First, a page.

A new documentary from VICE, titled Afghan Women’s Rights and premiering Friday at 11pm, explores the ongoing plight of women in Afghanistan, who remain the daily target of human rights abuses even after the removal of the Taliban from power. At a hidden shelter, filmmaker correspondent Isobel Yeung spoke to two young sisters-in-law, 17 and 18 years of age, respectively. The teenagers ran away after the younger girl denied her father-in-law sex, a decision that prompted him to beat both of them severely. The 17-year-old said her husband regularly beat her, and that she had attempted suicide by poison at least twice since being married at age 12. “And once they get us out of here, they won’t let us live,” they said. Six weeks later, the teens were discovered by their family, Vice reported.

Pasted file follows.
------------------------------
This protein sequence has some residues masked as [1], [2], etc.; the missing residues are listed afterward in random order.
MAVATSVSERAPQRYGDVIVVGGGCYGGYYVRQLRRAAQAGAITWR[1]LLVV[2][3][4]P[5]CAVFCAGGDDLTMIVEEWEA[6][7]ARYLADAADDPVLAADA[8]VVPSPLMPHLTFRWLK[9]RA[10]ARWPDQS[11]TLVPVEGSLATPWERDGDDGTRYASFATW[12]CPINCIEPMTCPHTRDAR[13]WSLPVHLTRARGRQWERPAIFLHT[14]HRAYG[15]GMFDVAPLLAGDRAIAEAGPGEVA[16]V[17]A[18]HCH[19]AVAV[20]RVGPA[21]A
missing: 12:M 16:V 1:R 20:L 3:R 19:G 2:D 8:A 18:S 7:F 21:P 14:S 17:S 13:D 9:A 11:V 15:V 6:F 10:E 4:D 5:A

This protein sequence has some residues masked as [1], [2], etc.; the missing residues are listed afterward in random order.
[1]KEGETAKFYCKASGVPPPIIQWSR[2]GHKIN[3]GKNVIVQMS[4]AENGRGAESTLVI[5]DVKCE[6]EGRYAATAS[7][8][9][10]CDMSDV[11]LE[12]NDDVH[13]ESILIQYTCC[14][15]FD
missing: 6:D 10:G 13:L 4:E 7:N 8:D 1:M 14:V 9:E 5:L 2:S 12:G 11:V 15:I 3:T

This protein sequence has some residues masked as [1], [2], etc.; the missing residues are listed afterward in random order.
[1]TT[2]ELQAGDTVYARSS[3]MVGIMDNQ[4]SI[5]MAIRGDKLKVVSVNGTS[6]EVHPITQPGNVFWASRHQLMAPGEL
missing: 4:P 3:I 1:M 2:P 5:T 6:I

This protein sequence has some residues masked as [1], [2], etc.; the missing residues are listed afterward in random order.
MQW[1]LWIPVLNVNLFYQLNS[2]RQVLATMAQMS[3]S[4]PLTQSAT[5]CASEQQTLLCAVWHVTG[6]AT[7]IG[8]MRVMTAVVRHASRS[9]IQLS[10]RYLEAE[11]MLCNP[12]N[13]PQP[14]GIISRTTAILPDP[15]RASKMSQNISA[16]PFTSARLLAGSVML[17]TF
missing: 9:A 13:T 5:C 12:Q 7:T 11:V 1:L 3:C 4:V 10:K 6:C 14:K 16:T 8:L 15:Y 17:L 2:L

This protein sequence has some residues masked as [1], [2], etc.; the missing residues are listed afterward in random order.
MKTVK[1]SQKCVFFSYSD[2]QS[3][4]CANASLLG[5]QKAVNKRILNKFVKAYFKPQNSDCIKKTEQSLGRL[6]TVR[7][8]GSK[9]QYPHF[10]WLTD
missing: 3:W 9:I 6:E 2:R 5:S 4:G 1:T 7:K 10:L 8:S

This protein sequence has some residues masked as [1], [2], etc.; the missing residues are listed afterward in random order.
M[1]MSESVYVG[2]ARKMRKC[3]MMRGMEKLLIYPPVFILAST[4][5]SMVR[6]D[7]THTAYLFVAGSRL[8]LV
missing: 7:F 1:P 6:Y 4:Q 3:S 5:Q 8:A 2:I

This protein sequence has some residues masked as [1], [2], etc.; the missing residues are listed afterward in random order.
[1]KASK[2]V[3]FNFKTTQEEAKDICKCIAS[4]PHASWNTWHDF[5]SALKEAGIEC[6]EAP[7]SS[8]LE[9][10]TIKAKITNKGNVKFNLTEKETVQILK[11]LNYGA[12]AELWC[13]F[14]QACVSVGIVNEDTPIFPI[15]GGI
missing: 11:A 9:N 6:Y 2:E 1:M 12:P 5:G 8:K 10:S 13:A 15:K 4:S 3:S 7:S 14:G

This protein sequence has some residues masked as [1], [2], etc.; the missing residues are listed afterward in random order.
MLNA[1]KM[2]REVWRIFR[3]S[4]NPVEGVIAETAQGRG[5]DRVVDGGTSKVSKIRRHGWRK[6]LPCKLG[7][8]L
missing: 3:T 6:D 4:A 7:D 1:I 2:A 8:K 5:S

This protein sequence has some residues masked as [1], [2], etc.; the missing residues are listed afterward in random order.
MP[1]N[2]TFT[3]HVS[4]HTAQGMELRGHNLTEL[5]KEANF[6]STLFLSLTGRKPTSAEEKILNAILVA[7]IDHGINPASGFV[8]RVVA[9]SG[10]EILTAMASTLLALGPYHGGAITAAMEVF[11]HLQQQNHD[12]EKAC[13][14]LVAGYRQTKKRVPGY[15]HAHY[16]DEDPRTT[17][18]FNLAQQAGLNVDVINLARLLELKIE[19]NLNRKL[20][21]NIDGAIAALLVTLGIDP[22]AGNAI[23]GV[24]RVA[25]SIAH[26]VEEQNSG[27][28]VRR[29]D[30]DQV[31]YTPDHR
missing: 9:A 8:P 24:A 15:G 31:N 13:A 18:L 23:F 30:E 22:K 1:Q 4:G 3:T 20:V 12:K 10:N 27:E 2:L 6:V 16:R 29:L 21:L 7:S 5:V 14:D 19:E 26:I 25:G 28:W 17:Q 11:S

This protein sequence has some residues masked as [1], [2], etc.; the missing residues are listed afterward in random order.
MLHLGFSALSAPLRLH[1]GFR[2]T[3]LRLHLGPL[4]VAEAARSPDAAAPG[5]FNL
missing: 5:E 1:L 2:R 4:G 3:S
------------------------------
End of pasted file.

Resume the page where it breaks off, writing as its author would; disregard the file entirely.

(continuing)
The Afghan government passed a new constitution in 2004 that gave women basic rights, and adopted the Elimination of Violence Against Women Law (EVAW) in 2009. But parliament refused to ratify EVAW, and today, 87 percent of Afghan women remain afflicted by domestic violence. In an interview with Yeung, prominent Afghan legislator Nazir Ahmad Hanafi said EVAW contradicts Islamic values, and that there are two different kinds of rape, “a kind of rape you have and another kind we have in Islam.” He abruptly ended the interview by telling Yeung, “Maybe I should give you to an Afghan man to take your nose off.” Such threats are no joke — in January, a 20-old Afghan woman had her nosed hacked off by her husband because she ran away.